improve sleep. Youngstedt (18) reported similar effect sizes
on positive sleep outcomes for light, moderate, and vigorous
exercise in healthy good sleepers

Unfortunately, there is a paucity of research aimed at
determining the influence of exercise on sleep in populations
with disturbed sleep. Limited evidence suggests that
the sleep-promoting influences of exercise are more pronounced
when sleep is disrupted such as in elderly populations,
patients with depression, or patients with restless
leg syndrome (18). Further, exercise has been shown to
reduce feelings of depression and anxiety in patients with
major depressive and anxiety disorders (7) as well as in
CFS patients (1). However, these studies have relied almost
exclusively on self-report measures of sleep quality. The
present investigation extends this research by objectively
assessing sleep morphology in CFS and demonstrating
both the lack of deleterious effects of exercise in patients
with the most disturbed sleep and the benefit of sleeppromoting
effects of exercise in patients with decreased
morning sleepiness.

In conclusion, exercise improved sleep structure for
healthy volunteers as well as for CFS patients reporting
less sleepiness after a night’s sleep than before it. In contrast,
sleep structure did not change for patients reporting
more sleepiness after a night’s sleep than before it. In general,
these patients were the ones with the lowest sleep
efficiencies on baseline sleep polysomnography. The finding
that exercise did not worsen sleep leads to two conclusions:
first, that any ill effects of exercise are not due to
altered sleep; and second, that exercise does not have a
deleterious effect on sleep and in fact helps it in some CFS
patients. This latter finding should prove important in helping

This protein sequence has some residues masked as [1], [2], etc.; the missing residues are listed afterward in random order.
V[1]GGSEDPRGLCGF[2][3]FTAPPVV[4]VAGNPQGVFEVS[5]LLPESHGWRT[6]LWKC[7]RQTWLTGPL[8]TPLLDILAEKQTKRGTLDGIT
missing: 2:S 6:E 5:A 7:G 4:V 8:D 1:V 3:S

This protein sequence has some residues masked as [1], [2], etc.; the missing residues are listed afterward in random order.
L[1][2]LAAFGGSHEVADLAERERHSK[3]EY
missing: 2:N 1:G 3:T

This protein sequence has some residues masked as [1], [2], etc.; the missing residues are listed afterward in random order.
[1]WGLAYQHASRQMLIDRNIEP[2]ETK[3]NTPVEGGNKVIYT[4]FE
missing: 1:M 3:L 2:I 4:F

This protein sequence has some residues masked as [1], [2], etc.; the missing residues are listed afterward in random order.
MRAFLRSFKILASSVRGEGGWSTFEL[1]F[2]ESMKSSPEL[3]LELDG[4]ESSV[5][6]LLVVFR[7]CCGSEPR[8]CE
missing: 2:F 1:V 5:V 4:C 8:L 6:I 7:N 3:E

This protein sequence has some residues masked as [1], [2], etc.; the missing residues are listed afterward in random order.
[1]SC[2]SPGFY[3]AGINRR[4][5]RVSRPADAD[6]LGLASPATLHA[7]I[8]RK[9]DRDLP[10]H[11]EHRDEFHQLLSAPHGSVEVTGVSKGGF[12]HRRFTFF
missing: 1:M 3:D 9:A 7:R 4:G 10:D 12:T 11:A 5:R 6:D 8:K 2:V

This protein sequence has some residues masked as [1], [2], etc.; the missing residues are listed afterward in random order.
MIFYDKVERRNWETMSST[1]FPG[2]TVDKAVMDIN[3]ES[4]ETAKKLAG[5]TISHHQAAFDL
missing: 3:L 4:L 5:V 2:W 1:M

patients deal with increasing their activity without
worrying about negative health consequences.

Reference:
1. Afari N, Buchwald D. Chronic fatigue syndrome: a review. Am J
Psychiatry. 2003;160(2):221–36.
Reference 1 is a review paper so I'm not sure if it mentions research that backs up the authors' claim or do Afari and Buchwald just speculate or extrapolate from fatigue samples.

I do not really know that much about human biology and exercise. But I have heard that exercise causes micro-trauma. The healthy group slept better after the exercise session but many of the CFS patients did not. Maybe it is necessary for the human body to sleep well or better after exercise for the body to heal sufficiently from the exercise. If this is the case, it may not be sufficient that the sleep for some of the CFS patients did not worsen (on most measures). It could be the case that the sleep in these CFS patients might not have been good enough to recover from the exercise and so they were left with some microtrauma in their muscles etc which might be why many patients have exercise muscle pain the day after exercise?

Unfortunately one can't send online comments to the journals and I won't be sending a letter as don't know enough to be sure.
 
Messages
577
Likes
10
It's really a difficult issue. I do indeed sleep better after exercise, my mental fatigue and brainfog improve, but of course there's PEM and it takes me at least 3 days to recover physically. Sometimes I can barely walk the next day. Like I've said before, it's a paradox.
 

fresh_eyes

happy to be here
Messages
900
Likes
9
Location
mountains of north carolina
"Although symptom exacerbation may in fact occur, it cannot be due to further disturbances in sleep...exercise does not have a deleterious effect on sleep and in fact helps it in some CFS patients. This latter finding should prove important in helping patients deal with increasing their activity without worrying about negative health consequences."
Huh? Even though symptom exacerbation may in fact occur, patients shouldn't worry about it because it's not caused by worse sleep? Oh, oh-kaaay then.:rolleyes: